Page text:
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All around town in the Amish businesses, I’ve been seeing signs that read: “Closed for Ascension Day.” I finally asked Chris, an Amish businessman, what the significance of the holiday is and how the Amish observe it.

Amish Buggy

Chris said the holiday represents the day Jesus ascended into Heaven after He was resurrected.

He also said Ascension Day falls on the 40th day from Easter Sunday. The number “40” represents, according to Biblical Theology, the idea of “completeness.” In this context, Jesus’ work was completed on the earth. After instructing His disciples to spread the Good News of the Gospel, beginning in Jerusalem, He went up into Heaven.

I asked Chris how the Amish observe this holiday.

“Most businesses close for the day,” he replied. “A few businesses might stay open, but I don’t know of many that do. Mainly it’s a day of rest for us. We think about the meaning of the day. We spend time with the family. Some districts might have church.”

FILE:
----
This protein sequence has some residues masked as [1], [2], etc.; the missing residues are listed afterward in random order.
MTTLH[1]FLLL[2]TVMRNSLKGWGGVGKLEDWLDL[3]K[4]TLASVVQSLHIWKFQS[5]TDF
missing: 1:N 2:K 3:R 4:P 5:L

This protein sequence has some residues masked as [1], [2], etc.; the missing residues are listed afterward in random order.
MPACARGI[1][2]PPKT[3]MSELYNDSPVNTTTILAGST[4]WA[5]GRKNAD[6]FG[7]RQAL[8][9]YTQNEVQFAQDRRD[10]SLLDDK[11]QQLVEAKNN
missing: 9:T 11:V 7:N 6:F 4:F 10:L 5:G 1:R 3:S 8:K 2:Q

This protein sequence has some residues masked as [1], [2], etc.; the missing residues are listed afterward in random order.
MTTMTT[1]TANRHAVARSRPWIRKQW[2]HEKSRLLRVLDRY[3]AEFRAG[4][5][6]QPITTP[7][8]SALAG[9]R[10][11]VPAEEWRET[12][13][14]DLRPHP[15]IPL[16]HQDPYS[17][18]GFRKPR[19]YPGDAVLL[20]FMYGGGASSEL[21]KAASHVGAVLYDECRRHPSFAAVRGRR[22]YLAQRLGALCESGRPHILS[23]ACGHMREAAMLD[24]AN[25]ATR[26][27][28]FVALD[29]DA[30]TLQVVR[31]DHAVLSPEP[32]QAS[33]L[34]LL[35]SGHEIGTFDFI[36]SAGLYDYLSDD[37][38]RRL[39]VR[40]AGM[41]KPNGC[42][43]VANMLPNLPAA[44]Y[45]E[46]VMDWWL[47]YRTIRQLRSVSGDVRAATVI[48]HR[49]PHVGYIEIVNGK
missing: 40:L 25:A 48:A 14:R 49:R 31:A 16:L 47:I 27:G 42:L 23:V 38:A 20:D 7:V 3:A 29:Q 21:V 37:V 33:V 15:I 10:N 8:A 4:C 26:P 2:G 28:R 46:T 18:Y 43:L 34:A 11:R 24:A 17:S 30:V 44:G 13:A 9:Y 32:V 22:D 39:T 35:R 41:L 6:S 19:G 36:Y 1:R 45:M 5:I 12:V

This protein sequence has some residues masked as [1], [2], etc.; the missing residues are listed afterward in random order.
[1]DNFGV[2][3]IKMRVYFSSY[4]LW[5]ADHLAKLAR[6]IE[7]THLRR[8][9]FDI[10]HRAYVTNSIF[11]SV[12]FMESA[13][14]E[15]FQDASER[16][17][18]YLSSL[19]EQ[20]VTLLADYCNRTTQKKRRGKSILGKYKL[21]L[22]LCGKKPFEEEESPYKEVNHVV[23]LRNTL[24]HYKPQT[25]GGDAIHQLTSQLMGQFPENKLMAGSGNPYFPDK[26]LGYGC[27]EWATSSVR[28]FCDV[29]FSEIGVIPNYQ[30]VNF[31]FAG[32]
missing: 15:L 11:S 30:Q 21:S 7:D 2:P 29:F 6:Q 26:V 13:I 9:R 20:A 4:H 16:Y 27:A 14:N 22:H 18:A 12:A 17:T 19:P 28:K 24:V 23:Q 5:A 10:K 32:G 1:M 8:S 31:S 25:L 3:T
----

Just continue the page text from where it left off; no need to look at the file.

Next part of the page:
In Shipshewana and LaGrange County, you will find those shops and businesses owned by the Amish indeed closed on this revered holiday. This year, like most, even the manufacturing facilities where a substantial number of Amish work will even close.

Other shops and businesses not owned by the Amish will have normal business hours. All businesses will re-open on Friday.

The idea that a person could slow down and ponder the significant beliefs that shape a worldview is a thoughtful, meaningful concept. Once again, we learn from the Amish community’s simple ways of life, their religious observances, and their dedication to family.

Menno-Hof

To learn more about the Amish and Mennonite culture be sure to visit the Menno-Hof museum.

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